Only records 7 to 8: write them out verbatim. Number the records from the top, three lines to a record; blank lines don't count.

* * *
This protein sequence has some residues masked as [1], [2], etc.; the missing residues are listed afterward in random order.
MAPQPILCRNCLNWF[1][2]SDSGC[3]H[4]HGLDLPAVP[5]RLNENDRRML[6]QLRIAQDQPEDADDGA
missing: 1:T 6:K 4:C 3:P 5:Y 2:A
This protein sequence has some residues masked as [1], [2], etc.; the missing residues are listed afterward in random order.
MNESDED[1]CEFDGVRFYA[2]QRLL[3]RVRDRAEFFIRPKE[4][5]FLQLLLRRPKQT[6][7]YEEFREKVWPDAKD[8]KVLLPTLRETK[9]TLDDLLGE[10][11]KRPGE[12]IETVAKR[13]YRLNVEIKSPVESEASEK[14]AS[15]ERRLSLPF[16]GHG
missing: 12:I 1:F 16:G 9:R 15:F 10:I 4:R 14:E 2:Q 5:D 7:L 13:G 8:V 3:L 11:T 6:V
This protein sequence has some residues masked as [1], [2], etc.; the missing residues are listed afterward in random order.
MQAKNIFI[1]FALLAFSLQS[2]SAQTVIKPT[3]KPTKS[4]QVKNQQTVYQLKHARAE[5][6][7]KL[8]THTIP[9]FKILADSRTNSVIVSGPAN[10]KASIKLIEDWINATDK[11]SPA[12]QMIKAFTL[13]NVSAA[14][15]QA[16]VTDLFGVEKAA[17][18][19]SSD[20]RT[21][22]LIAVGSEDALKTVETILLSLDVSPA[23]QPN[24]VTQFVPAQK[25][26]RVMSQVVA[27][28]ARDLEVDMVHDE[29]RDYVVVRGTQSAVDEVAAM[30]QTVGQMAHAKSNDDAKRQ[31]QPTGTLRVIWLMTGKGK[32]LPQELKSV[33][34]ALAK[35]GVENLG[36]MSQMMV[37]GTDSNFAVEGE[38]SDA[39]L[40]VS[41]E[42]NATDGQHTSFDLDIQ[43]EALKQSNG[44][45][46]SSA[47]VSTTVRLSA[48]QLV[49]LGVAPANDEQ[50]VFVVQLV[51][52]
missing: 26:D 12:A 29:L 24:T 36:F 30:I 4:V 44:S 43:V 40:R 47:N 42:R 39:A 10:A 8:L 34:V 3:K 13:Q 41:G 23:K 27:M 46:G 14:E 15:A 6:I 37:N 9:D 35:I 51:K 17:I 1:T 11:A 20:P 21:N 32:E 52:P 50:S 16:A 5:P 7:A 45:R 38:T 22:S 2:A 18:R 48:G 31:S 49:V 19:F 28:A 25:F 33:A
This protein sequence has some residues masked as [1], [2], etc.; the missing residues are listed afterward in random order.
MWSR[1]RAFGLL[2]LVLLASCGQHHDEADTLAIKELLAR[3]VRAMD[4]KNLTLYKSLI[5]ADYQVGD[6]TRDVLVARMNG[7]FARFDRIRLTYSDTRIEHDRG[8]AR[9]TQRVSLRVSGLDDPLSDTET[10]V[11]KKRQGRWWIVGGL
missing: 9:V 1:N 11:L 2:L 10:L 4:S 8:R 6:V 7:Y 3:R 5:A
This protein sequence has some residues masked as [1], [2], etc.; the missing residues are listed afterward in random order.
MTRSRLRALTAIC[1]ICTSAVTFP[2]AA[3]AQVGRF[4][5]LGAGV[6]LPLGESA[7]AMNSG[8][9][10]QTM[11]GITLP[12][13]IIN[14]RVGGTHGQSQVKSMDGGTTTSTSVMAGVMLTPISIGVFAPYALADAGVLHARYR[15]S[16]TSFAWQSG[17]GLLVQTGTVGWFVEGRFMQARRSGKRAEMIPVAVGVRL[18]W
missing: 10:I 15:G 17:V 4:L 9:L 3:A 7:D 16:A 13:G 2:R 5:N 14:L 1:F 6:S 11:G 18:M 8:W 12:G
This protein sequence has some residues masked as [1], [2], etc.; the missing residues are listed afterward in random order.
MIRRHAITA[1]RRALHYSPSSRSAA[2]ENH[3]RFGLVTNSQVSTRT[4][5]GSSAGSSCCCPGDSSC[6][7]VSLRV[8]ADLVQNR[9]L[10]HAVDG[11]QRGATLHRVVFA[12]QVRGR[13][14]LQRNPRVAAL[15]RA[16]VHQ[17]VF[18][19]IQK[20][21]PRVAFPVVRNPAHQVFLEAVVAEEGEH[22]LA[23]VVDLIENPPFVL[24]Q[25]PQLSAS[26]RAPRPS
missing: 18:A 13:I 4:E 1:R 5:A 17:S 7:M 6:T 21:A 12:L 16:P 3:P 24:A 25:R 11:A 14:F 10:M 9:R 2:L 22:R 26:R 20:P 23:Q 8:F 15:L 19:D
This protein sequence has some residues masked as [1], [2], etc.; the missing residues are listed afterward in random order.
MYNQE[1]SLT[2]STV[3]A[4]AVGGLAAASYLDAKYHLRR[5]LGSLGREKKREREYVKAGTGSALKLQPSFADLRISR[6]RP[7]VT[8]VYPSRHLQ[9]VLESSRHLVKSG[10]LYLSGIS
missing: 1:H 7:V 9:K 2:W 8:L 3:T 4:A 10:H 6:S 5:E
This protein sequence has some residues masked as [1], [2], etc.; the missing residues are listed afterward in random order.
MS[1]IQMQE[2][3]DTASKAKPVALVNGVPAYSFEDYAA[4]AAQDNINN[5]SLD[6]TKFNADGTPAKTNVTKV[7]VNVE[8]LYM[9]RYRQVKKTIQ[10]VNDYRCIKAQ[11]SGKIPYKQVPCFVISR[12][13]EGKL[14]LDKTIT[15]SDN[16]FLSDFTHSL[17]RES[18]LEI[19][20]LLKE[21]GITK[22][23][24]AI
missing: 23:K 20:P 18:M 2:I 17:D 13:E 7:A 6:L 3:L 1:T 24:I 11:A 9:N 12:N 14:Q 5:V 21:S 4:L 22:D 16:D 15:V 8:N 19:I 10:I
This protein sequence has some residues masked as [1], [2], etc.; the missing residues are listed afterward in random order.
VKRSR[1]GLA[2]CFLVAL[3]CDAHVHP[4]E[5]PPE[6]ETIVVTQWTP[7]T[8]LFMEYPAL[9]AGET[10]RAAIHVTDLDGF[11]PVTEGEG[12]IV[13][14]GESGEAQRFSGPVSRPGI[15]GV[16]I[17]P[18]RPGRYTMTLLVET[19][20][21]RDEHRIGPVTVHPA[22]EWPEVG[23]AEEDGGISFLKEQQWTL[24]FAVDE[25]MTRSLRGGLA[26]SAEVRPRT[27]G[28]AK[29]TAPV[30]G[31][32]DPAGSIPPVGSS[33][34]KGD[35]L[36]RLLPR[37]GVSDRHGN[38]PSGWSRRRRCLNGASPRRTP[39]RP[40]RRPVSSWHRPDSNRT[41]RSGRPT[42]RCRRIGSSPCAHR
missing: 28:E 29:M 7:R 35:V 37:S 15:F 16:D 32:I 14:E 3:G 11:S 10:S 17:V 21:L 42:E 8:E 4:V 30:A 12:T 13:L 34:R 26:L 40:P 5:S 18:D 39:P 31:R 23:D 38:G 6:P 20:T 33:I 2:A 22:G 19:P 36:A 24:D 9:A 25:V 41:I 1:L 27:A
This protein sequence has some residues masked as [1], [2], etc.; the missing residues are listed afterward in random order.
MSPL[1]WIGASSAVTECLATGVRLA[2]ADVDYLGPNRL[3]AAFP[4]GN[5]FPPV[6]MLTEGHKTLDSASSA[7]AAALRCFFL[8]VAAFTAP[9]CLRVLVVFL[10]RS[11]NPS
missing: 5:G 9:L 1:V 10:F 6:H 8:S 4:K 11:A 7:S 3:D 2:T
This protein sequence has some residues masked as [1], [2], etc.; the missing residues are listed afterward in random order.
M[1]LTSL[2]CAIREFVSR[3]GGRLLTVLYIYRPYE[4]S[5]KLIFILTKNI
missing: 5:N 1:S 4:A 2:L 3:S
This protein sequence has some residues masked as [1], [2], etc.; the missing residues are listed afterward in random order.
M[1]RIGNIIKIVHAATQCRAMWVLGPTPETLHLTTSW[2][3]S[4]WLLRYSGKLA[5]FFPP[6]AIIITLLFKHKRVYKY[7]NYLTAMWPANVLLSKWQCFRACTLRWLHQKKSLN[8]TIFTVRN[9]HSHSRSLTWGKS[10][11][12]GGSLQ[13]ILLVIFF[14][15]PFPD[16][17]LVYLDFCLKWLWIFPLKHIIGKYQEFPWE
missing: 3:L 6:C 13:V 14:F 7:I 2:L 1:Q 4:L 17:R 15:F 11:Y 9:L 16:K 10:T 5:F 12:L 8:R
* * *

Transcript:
This protein sequence has some residues masked as [1], [2], etc.; the missing residues are listed afterward in random order.
MYNQE[1]SLT[2]STV[3]A[4]AVGGLAAASYLDAKYHLRR[5]LGSLGREKKREREYVKAGTGSALKLQPSFADLRISR[6]RP[7]VT[8]VYPSRHLQ[9]VLESSRHLVKSG[10]LYLSGIS
missing: 1:H 7:V 9:K 2:W 8:L 3:T 4:A 10:H 6:S 5:E
This protein sequence has some residues masked as [1], [2], etc.; the missing residues are listed afterward in random order.
MS[1]IQMQE[2][3]DTASKAKPVALVNGVPAYSFEDYAA[4]AAQDNINN[5]SLD[6]TKFNADGTPAKTNVTKV[7]VNVE[8]LYM[9]RYRQVKKTIQ[10]VNDYRCIKAQ[11]SGKIPYKQVPCFVISR[12][13]EGKL[14]LDKTIT[15]SDN[16]FLSDFTHSL[17]RES[18]LEI[19][20]LLKE[21]GITK[22][23][24]AI
missing: 23:K 20:P 18:M 2:I 17:D 13:E 7:A 6:L 3:L 1:T 24:I 11:A 9:N 12:N 14:Q 5:V 21:S 4:L 22:D 16:D 15:V 8:N 19:I 10:I